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US gives 1 million masks to Israel as American troops have to make their own amid COVID-19 outbreak

An Israeli soldier looks through the scope of his sniper rifle in the Israeli-occupied Golan Heights on February 27, 2020, after an Israeli drone struck a vehicle in the southern Syrian village of Hader in Quneitra region. (Photo by AFP)

The US Department of Defense has reportedly supplied 1 million surgical masks to the Israeli regime in order to be distributed among soldiers, despite the fact that the Pentagon has lately introduced a measure requiring personnel to make their own masks to combat the spread of the new coronavirus.

The Israeli English-language Jerusalem Post reported that the masks were procured from China, and a plane carrying the medical stuff intended for Israeli soldiers landed in Ben Gurion Airport on Tuesday night.

“In the past two weeks, we have purchased and flown to Israel tens of thousands of swabs, masks, protective suits for medical staff and more,” Limor Kolishevsky, head of the New York Purchasing and Logistics Division, said.

“A million masks, procured in China, were quickly flown to Israel with the intention that the Israeli military will be using them within the next few days,” he added.

The Jerusalem Post had initially published the article headlined “US Department of Defense give 1 million masks to IDF for coronavirus use,” and this is still visible in the article’s hyperlink on Twitter posts.

The newspaper, however, changed the headline shortly afterwards to read, “Israel brings 1 million masks from China for IDF soldiers,” in a possible attempt at downplaying the role of Washington in spite of shortages in protective equipment, including face masks, in the United States.

An Israeli military reporter even published on his Twitter page images of the shipment of masks as they arrived in the occupied lands.

On April 5, American weekly news magazine Newsweek reported that the US military had told its personnel to make their own masks to fight coronavirus.

The protocols, titled "Department of Defense Guidance on the Use of Cloth Face Coverings," were included in a document released Sunday by the Pentagon and then seen by the magazine.

"As an interim measure, all individuals are encouraged to fashion face coverings from household items or common materials, such as clean T-shirts or other clean cloths that can cover the nose and mouth area," it added. "Medical personal protective equipment such as N95 respirators or surgical masks will not be issued for this purpose as these will be reserved for appropriate personnel."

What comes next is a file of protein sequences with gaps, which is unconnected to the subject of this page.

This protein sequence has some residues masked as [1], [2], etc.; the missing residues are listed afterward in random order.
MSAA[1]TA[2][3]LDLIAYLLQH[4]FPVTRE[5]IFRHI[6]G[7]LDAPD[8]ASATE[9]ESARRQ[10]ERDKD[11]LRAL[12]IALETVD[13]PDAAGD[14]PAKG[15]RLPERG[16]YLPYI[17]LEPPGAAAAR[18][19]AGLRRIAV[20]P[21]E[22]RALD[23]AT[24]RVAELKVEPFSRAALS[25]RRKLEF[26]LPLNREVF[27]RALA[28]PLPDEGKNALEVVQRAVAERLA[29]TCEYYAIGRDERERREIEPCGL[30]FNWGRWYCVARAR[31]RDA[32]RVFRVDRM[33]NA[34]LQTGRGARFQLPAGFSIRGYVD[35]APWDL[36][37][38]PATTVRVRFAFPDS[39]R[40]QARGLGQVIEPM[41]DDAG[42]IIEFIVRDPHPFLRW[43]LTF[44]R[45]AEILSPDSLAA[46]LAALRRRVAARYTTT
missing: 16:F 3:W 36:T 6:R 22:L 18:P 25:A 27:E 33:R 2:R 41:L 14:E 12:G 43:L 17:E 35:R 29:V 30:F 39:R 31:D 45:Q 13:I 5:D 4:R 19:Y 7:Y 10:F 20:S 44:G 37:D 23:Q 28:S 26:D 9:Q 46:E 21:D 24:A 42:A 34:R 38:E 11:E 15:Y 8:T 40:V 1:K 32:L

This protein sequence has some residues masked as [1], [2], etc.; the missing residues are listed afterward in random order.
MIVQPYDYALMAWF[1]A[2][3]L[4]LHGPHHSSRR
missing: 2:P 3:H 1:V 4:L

The decision to implement such guidance has already drawn criticism.

“While I applaud DoD for taking the initiative to order this action, you can't help but wonder how the most powerful military in the world seems to be making up a response to this pandemic as they go each day," Fred Wellman, a retired US Army officer who serves as CEO of veteran and military-focused research firm ScoutComms, told Newsweek.

"We have plans on the shelf for every possible thing on Earth. How was there not one for this and if there is, why aren't we following it?" he added.

1,800 Israeli travelers stranded across the world 

Meanwhile, there are reports that over 1,800 Israeli travelers are still stranded in countries around the world amid the coronavirus outbreak.

The Israeli Foreign Ministry on Monday said 1,863 travelers from the occupied territories were stranded mostly in Thailand, New Zealand and Australia, due to the virus pandemic and seeking to return.

According to the ministry, 200 people were in Thailand, 179 in Australia, 164 in New Zealand, 144 in Argentina, 74 in Ukraine, 63 each in Mexico and Jordan, 55 in the Philippines, 51 in India, 31 in Colombia and 18 in Brazil.

The developments come after the head of Mossad’s technology department, identified only as “Het,” revealed that the Israeli spy agency has been running clandestine operations to sneak the medical supplies ordered by countries fighting the coronavirus outbreak into the occupied territories.

Het said last week that Tel Aviv had ordered Mossad to procure up to 130,000 objects related to fight the COVID-19 outbreak in Israel, ranging from protective gear to test kits, medicine, and ventilators.

“I have overseen many operations in my life, and I’ve never dealt with such a complex operation,” the Mossad officer remarked.

He claimed that countries are locked in a covert battle to take control of a limited supply of ventilators needed amid the coronavirus pandemic.


The number of Israelis infected with the coronavirus rose to 9,404 on Wednesday as health authorities confirmed 156 new cases. Meanwhile, the death toll rose to 72, as another seven people died from complications related to coronavirus.

Globally, approximately 1.5 million people are known to have been confirmed infected with the virus and more than 83,000 have died, according to figures from the website, which collates data from around the world.

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